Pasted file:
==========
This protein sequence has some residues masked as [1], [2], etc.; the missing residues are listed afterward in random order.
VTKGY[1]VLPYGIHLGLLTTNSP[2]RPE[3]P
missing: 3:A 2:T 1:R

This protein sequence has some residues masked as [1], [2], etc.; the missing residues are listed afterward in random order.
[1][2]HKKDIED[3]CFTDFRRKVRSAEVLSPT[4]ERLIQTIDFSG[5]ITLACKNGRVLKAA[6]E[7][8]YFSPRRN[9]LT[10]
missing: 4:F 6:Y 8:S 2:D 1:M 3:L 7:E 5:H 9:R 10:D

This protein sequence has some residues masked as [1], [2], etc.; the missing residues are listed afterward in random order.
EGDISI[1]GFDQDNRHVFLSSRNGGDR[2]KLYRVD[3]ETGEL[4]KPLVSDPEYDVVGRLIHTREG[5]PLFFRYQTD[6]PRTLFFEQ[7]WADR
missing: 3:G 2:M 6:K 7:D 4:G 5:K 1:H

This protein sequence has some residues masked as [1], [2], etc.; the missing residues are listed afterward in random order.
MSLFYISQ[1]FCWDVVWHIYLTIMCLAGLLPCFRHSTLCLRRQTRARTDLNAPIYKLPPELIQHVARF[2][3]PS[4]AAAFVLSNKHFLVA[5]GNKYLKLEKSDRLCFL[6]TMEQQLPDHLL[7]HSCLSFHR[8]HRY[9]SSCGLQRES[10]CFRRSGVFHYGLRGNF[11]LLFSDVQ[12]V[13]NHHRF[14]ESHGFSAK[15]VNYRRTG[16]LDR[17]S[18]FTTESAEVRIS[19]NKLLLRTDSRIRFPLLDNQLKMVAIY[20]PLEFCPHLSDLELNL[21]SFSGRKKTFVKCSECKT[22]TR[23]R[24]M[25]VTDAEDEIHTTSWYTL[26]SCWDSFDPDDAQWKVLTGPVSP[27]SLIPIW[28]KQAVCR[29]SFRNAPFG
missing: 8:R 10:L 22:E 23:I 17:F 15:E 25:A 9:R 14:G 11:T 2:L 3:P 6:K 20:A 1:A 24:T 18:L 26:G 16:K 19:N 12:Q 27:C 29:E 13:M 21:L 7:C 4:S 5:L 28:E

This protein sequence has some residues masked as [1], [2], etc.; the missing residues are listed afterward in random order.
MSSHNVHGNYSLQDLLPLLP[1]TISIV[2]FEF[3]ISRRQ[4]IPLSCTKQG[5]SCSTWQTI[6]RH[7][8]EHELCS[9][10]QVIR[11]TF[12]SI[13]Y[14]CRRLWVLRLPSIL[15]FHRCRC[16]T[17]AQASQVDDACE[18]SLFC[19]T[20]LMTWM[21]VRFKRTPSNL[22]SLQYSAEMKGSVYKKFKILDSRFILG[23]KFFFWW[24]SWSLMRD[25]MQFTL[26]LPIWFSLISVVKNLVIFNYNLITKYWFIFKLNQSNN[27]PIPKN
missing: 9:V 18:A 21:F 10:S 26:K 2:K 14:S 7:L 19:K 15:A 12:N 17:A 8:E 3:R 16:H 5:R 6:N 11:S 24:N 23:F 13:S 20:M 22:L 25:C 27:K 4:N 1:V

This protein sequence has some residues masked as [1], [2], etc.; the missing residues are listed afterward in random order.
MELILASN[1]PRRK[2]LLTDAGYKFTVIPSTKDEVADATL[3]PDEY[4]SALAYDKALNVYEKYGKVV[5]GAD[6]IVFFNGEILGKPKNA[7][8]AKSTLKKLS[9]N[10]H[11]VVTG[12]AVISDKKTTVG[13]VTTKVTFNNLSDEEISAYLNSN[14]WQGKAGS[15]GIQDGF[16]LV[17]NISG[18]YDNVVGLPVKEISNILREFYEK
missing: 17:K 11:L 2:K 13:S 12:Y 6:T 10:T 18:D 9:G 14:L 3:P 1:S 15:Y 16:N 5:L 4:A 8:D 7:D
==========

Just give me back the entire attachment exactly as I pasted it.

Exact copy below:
This protein sequence has some residues masked as [1], [2], etc.; the missing residues are listed afterward in random order.
VTKGY[1]VLPYGIHLGLLTTNSP[2]RPE[3]P
missing: 3:A 2:T 1:R

This protein sequence has some residues masked as [1], [2], etc.; the missing residues are listed afterward in random order.
[1][2]HKKDIED[3]CFTDFRRKVRSAEVLSPT[4]ERLIQTIDFSG[5]ITLACKNGRVLKAA[6]E[7][8]YFSPRRN[9]LT[10]
missing: 4:F 6:Y 8:S 2:D 1:M 3:L 7:E 5:H 9:R 10:D

This protein sequence has some residues masked as [1], [2], etc.; the missing residues are listed afterward in random order.
EGDISI[1]GFDQDNRHVFLSSRNGGDR[2]KLYRVD[3]ETGEL[4]KPLVSDPEYDVVGRLIHTREG[5]PLFFRYQTD[6]PRTLFFEQ[7]WADR
missing: 3:G 2:M 6:K 7:D 4:G 5:K 1:H

This protein sequence has some residues masked as [1], [2], etc.; the missing residues are listed afterward in random order.
MSLFYISQ[1]FCWDVVWHIYLTIMCLAGLLPCFRHSTLCLRRQTRARTDLNAPIYKLPPELIQHVARF[2][3]PS[4]AAAFVLSNKHFLVA[5]GNKYLKLEKSDRLCFL[6]TMEQQLPDHLL[7]HSCLSFHR[8]HRY[9]SSCGLQRES[10]CFRRSGVFHYGLRGNF[11]LLFSDVQ[12]V[13]NHHRF[14]ESHGFSAK[15]VNYRRTG[16]LDR[17]S[18]FTTESAEVRIS[19]NKLLLRTDSRIRFPLLDNQLKMVAIY[20]PLEFCPHLSDLELNL[21]SFSGRKKTFVKCSECKT[22]TR[23]R[24]M[25]VTDAEDEIHTTSWYTL[26]SCWDSFDPDDAQWKVLTGPVSP[27]SLIPIW[28]KQAVCR[29]SFRNAPFG
missing: 8:R 10:L 22:E 23:I 17:F 15:E 25:A 9:R 14:G 11:T 2:L 3:P 6:K 20:A 1:A 24:T 18:L 26:G 16:K 19:N 12:Q 27:C 29:E 13:M 21:L 7:C 4:S 5:L 28:E

This protein sequence has some residues masked as [1], [2], etc.; the missing residues are listed afterward in random order.
MSSHNVHGNYSLQDLLPLLP[1]TISIV[2]FEF[3]ISRRQ[4]IPLSCTKQG[5]SCSTWQTI[6]RH[7][8]EHELCS[9][10]QVIR[11]TF[12]SI[13]Y[14]CRRLWVLRLPSIL[15]FHRCRC[16]T[17]AQASQVDDACE[18]SLFC[19]T[20]LMTWM[21]VRFKRTPSNL[22]SLQYSAEMKGSVYKKFKILDSRFILG[23]KFFFWW[24]SWSLMRD[25]MQFTL[26]LPIWFSLISVVKNLVIFNYNLITKYWFIFKLNQSNN[27]PIPKN
missing: 9:V 18:A 21:F 10:S 26:K 2:K 14:S 7:L 19:K 15:A 12:N 17:A 8:E 3:R 16:H 5:R 6:N 11:S 24:N 23:F 13:S 20:M 22:L 25:C 27:K 4:N 1:V

This protein sequence has some residues masked as [1], [2], etc.; the missing residues are listed afterward in random order.
MELILASN[1]PRRK[2]LLTDAGYKFTVIPSTKDEVADATL[3]PDEY[4]SALAYDKALNVYEKYGKVV[5]GAD[6]IVFFNGEILGKPKNA[7][8]AKSTLKKLS[9]N[10]H[11]VVTG[12]AVISDKKTTVG[13]VTTKVTFNNLSDEEISAYLNSN[14]WQGKAGS[15]GIQDGF[16]LV[17]NISG[18]YDNVVGLPVKEISNILREFYEK
missing: 17:K 11:L 2:K 13:S 12:Y 6:T 10:T 18:D 9:G 14:L 3:P 1:S 15:Y 16:N 5:L 4:A 8:D 7:D